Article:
I teach students with special needs but my job has become more about paperwork

August 9, 2018
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I teach students with special needs but my job has become more about paperwork

“I started coloring my hair purple a few years ago. During the summer I go as bright blue and purple as I can and it mellows by the school year. It was my own silent way of protesting that I was sick of the paperwork with teaching. I don’t go outrageous. I follow the rules even though I want to rebel. It is not with my school, it is with what teaching has become. I teach students with severe needs but my job is more about paperwork than teaching the students. They have taken out No Child Left Behind and replaced it with ESSA (Every Student Succeeds Act) and the new standards that are more intense about graduations rates. I have 21-year-old kids functioning on 8-month levels.

The work is hard and the pay is crummy, especially in Alabama but I love my kids and I love what I do. I get to see them be successful even in the smallest things like pulling up their pants. When you are functioning at a three-year-old level, do you really need to know about acids and bases and solving for X? You hit a point where you know they have five years left in school and how can we prepare them to be out of school and do a few things on their own.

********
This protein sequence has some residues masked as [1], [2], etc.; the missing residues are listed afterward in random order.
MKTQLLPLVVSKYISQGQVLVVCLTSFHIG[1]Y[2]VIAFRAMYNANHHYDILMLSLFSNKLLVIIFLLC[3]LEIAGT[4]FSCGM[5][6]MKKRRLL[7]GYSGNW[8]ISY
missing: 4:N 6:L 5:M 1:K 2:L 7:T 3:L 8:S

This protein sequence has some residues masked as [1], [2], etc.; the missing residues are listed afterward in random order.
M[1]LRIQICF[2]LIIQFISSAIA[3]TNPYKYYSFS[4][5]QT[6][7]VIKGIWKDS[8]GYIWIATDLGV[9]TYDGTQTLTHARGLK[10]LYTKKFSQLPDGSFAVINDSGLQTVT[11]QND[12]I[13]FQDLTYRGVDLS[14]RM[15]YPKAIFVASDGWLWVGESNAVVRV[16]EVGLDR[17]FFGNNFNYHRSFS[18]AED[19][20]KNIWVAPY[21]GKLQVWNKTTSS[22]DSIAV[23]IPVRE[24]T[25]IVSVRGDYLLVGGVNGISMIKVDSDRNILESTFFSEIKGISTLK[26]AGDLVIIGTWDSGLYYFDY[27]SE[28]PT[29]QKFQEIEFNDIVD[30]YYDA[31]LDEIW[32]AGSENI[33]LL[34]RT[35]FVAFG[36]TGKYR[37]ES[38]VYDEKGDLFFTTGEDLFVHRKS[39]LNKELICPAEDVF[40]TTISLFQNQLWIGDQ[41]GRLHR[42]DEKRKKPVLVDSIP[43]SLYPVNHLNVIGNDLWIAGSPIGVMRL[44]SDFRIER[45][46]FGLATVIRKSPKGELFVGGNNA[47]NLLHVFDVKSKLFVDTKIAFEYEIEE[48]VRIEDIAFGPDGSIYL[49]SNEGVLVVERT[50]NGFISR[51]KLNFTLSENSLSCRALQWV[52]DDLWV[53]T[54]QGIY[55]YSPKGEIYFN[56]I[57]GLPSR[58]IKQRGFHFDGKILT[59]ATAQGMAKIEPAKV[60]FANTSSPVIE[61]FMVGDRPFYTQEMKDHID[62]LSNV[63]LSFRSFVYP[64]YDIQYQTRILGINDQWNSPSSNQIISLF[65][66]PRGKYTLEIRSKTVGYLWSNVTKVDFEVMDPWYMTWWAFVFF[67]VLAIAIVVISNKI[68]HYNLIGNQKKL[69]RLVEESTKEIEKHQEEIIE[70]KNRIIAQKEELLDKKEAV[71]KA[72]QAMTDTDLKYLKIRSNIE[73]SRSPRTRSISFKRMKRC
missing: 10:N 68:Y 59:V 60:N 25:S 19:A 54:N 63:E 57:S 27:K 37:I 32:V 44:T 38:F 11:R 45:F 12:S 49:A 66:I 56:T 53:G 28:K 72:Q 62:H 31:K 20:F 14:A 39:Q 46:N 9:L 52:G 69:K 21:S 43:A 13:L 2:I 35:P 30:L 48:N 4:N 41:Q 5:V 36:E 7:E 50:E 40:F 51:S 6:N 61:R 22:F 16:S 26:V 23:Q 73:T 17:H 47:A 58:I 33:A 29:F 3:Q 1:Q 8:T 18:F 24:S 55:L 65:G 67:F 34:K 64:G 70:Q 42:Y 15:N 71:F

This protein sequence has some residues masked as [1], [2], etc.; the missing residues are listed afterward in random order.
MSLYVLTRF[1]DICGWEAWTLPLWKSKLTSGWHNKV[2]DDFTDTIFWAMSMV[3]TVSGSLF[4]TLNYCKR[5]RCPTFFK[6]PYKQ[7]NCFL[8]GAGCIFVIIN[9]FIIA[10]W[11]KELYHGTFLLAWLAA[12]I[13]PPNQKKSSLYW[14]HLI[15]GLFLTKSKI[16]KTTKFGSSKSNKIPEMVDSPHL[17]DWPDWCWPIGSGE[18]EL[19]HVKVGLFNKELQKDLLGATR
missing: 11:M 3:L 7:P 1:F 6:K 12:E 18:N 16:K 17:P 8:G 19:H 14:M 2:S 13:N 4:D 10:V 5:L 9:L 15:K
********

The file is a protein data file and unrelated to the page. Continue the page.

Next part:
We have to make people question their beliefs about people who are poor or have disabilities. Your freedom can’t limit someone else’s. I hate how polarized and how everyone is fighting. Even within their own parties.

I grew up in Saudi Arabia because my dad worked there. We lived in a 200-villa compound with walls and guards. We were westernized in there but it was good to live in another culture. Women had restrictions but they have come a long way. We have to be comfortable here to ask each other questions about who we are and what we believe.”

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